Monday, February 2

For Tony Jay

Tony. I find myself quietly saying his name throughout the day, as if speaking it out loud will make the pain of his death easier to bear. In some ways it does help, just a little. 

I think about him a lot. I think about conversations we had and the conversations I wish we would have had. I picture him wrestling Mushu on the living room floor, or blaring his music way too loud in the upstairs bathroom. I see his dimples and hear his voice and I miss him terribly.

My favorite memory with Tony was when I told him I was pregnant with Owen. Clay and I had been sharing and celebrating the news with family all day. Crying tears of joy left my eyes puffy and red. When Vandi told Tony I had something important to tell him, all he saw were my tear-stained cheeks and he was instantly concerned. I smiled and told him I was pregnant. The worry on his face was immediately replaced with overwhelming joy and relief. That was Tony. He cared about people. He cared about his family. He sighed, gave me a big hug, and, through shared laughter, told me not to scare him like that ever again. 

From the day Tony died up to the day of the funeral our time was spent planning, writing, crying, praying, and somehow pulling off Christmas with a house full of grieving family members. We had each other to lean on and we kept one another afloat. We shared stories. Even what had once been simple anecdotes of Tony’s life were suddenly cherished and priceless memories - recollections that we desperately clung to, hoping to feel him close. Though those days were hard, the ones that followed Tony’s funeral were significantly harder. After the funeral, we had to leave the support and comfort of each other and face real life as we went our separate ways. In my quiet moments alone, not knowing what else to do, I fell to my knees and sobbed. I know every other member of the family has done the same. 

Those moments of outward pain are gradually lessening, but I fear the internal sorrow will never go away. As a family we are suffering, we are missing a huge piece of who we are. As individuals we are broken, seeking peace and even just a temporary freedom from sadness.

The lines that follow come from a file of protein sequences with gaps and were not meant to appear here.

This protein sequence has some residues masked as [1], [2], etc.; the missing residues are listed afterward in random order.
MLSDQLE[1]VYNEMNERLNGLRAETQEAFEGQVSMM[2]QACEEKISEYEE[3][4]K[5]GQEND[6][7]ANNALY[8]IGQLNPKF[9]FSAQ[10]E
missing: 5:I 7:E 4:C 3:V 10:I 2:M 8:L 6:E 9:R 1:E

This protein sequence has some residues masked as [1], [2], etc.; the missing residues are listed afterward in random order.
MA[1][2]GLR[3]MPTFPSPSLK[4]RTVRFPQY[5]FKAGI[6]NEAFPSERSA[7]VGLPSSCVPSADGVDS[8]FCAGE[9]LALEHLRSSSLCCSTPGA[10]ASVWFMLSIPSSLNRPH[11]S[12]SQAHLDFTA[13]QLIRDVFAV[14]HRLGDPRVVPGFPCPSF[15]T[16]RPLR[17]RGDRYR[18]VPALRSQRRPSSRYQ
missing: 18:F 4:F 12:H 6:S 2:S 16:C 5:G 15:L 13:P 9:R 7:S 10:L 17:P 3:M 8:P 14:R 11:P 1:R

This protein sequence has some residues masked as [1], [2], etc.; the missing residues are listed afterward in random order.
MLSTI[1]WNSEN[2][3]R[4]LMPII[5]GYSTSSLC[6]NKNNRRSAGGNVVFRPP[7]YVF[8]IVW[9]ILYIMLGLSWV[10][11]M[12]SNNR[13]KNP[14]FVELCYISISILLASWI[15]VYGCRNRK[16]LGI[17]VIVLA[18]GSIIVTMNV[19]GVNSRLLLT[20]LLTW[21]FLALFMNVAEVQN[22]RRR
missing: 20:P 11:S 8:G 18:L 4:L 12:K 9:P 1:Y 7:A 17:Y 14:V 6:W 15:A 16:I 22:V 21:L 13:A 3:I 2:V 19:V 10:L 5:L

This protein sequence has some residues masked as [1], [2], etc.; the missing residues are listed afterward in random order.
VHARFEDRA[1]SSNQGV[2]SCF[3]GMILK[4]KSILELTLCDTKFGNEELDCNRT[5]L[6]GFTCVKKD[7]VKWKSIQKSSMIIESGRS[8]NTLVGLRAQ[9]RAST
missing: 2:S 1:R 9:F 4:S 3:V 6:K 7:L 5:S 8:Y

As the days go by and questions remain unanswered, I feel anger sneaking its way into my heart. It’s a strange thing to have a person who means nothing to us be responsible for taking away the person who means everything to us. I don’t know his name, his face, nor do I care to. But his choice has altered the lives of many. I have had more conversations about guns and bad guys with my five year old daughter than any parent ever should. There are no words to describe the hurt of knowing how Tony was taken from this earthly life. I try not to think about it. I try not to think about the person responsible. I can’t think about it. I do think about how Tony lived, though. I think about him daily. And that’s a much better way to direct my thoughts.

I also think about Jesus Christ and the pain and suffering he endured at the end of his life. I think about how I wouldn’t wish the heartache I feel from this tragedy on anybody, and then I remember that Christ voluntarily felt this very pain. He knows our suffering. He knows our broken hearts. And that knowledge, more than anything else, helps me get through each day. 

Throughout all of this, my eyes have been opened to the truly good people around us. Their acts of kindness and love remind me that light will always drive away darkness. Their service shows me that God answers prayers in different ways through inspired hearts. The good people of our community whose lives have been touched by Tony and the Hansen family have provided a strength we’ve needed and will continue to treasure. 

Two days before Tony died, I told him the next time I saw him I was going to give him a big old hug. He said he couldn’t wait. I don’t know how long that wait will be, but I do know that I will see him again and he’ll be there, ready to receive that big hug I’ve got saved for him. Until then, I will continue to miss and think of Tony every day. I will turn to this incredible family I've married into as we lean on one another for support and strength. I will try to find a way to get through the sadness and to live with a light that honors and celebrates my dear, beloved brother-in-law and his light that impacted us all.



4 comments:

Torrie said...

I am deeply sorry for your loss, and I know the missing will never go away, but I do know that peace does come. I know when my nephew died, for months I felt like I'd never be truly happy again. But my heart eventually filled up the holes with peace, and now I can look back upon his death and realize that it taught me to hold onto and cherish even the littlest moments, which is something I took for granted before.

My heart goes out to your family, and I'm sending up prayers for you and yours.

Angie said...

Beautiful, Jodie! Our thoughts and prayers are added to others. I hope you can feel them. We love you!

Braiden and Brittany Pickett said...

Thank you for sharing. I continue to think of you and pray for you!

Meliss said...

I think about you & your family a lot. I'm sorry for the pain you're experiencing. Thank you for sharing your thoughts and testimony, Jordan! It will be a beautiful reunion.

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